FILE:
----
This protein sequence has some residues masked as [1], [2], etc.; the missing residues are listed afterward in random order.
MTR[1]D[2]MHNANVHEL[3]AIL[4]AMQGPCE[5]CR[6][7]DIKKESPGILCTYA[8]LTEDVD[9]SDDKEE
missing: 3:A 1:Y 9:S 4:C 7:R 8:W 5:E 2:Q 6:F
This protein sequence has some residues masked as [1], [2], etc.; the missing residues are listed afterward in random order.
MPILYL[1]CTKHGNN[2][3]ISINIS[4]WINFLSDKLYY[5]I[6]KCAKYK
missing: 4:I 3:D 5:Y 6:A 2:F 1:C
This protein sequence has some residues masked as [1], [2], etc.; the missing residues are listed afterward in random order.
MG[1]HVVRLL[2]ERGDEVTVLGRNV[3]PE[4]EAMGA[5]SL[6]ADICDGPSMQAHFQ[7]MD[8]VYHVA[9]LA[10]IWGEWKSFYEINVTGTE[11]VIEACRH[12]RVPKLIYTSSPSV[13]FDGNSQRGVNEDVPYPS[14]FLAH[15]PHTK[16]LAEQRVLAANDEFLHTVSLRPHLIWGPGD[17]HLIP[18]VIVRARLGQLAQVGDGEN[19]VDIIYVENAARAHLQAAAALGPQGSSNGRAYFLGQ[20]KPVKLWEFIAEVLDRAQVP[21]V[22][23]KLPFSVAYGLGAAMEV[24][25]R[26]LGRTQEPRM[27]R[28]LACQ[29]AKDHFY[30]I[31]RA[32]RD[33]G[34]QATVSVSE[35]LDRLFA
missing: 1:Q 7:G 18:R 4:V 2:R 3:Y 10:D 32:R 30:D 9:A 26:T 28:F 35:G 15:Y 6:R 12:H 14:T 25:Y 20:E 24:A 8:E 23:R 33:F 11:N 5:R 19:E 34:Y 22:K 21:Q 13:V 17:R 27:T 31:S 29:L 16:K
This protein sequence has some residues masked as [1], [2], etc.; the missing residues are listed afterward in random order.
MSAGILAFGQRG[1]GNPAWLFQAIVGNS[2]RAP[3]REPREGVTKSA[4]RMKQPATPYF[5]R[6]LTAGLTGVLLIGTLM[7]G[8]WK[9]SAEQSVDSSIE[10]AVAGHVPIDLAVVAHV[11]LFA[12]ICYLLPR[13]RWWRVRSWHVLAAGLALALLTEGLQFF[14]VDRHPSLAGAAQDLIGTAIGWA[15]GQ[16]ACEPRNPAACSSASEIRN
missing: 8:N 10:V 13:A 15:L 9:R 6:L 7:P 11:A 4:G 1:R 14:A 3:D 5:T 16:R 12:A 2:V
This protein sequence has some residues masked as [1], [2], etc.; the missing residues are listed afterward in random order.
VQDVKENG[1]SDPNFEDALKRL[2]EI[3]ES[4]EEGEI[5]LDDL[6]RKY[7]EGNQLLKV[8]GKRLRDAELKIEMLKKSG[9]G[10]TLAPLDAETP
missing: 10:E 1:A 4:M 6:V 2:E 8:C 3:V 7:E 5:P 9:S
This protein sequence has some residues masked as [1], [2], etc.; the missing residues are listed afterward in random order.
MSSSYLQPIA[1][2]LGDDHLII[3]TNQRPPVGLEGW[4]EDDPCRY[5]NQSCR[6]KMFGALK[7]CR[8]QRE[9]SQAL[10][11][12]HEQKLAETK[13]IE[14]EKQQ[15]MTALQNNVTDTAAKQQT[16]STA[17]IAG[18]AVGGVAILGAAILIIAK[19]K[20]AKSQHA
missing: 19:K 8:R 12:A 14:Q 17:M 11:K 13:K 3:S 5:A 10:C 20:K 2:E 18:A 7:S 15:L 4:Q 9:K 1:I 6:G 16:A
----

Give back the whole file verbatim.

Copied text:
This protein sequence has some residues masked as [1], [2], etc.; the missing residues are listed afterward in random order.
MTR[1]D[2]MHNANVHEL[3]AIL[4]AMQGPCE[5]CR[6][7]DIKKESPGILCTYA[8]LTEDVD[9]SDDKEE
missing: 3:A 1:Y 9:S 4:C 7:R 8:W 5:E 2:Q 6:F
This protein sequence has some residues masked as [1], [2], etc.; the missing residues are listed afterward in random order.
MPILYL[1]CTKHGNN[2][3]ISINIS[4]WINFLSDKLYY[5]I[6]KCAKYK
missing: 4:I 3:D 5:Y 6:A 2:F 1:C
This protein sequence has some residues masked as [1], [2], etc.; the missing residues are listed afterward in random order.
MG[1]HVVRLL[2]ERGDEVTVLGRNV[3]PE[4]EAMGA[5]SL[6]ADICDGPSMQAHFQ[7]MD[8]VYHVA[9]LA[10]IWGEWKSFYEINVTGTE[11]VIEACRH[12]RVPKLIYTSSPSV[13]FDGNSQRGVNEDVPYPS[14]FLAH[15]PHTK[16]LAEQRVLAANDEFLHTVSLRPHLIWGPGD[17]HLIP[18]VIVRARLGQLAQVGDGEN[19]VDIIYVENAARAHLQAAAALGPQGSSNGRAYFLGQ[20]KPVKLWEFIAEVLDRAQVP[21]V[22][23]KLPFSVAYGLGAAMEV[24][25]R[26]LGRTQEPRM[27]R[28]LACQ[29]AKDHFY[30]I[31]RA[32]RD[33]G[34]QATVSVSE[35]LDRLFA
missing: 1:Q 7:G 18:R 4:V 2:R 3:Y 10:D 32:R 30:D 9:A 26:T 28:F 35:G 15:Y 6:R 12:H 14:T 25:Y 20:E 24:A 8:E 23:R 33:F 11:N 5:R 19:E 34:Y 22:K 21:Q 13:V 17:R 27:T 31:S 29:L 16:K
This protein sequence has some residues masked as [1], [2], etc.; the missing residues are listed afterward in random order.
MSAGILAFGQRG[1]GNPAWLFQAIVGNS[2]RAP[3]REPREGVTKSA[4]RMKQPATPYF[5]R[6]LTAGLTGVLLIGTLM[7]G[8]WK[9]SAEQSVDSSIE[10]AVAGHVPIDLAVVAHV[11]LFA[12]ICYLLPR[13]RWWRVRSWHVLAAGLALALLTEGLQFF[14]VDRHPSLAGAAQDLIGTAIGWA[15]GQ[16]ACEPRNPAACSSASEIRN
missing: 8:N 10:V 13:A 15:L 9:R 6:L 7:P 11:A 4:G 1:R 14:A 3:D 5:T 16:R 12:A 2:V
This protein sequence has some residues masked as [1], [2], etc.; the missing residues are listed afterward in random order.
VQDVKENG[1]SDPNFEDALKRL[2]EI[3]ES[4]EEGEI[5]LDDL[6]RKY[7]EGNQLLKV[8]GKRLRDAELKIEMLKKSG[9]G[10]TLAPLDAETP
missing: 10:E 1:A 4:M 6:V 2:E 8:C 3:V 7:E 5:P 9:S
This protein sequence has some residues masked as [1], [2], etc.; the missing residues are listed afterward in random order.
MSSSYLQPIA[1][2]LGDDHLII[3]TNQRPPVGLEGW[4]EDDPCRY[5]NQSCR[6]KMFGALK[7]CR[8]QRE[9]SQAL[10][11][12]HEQKLAETK[13]IE[14]EKQQ[15]MTALQNNVTDTAAKQQT[16]STA[17]IAG[18]AVGGVAILGAAILIIAK[19]K[20]AKSQHA
missing: 19:K 8:R 12:A 14:Q 17:M 11:K 13:K 3:S 5:A 10:C 20:K 2:E 18:A 7:S 15:L 4:Q 9:K 1:I 6:G 16:A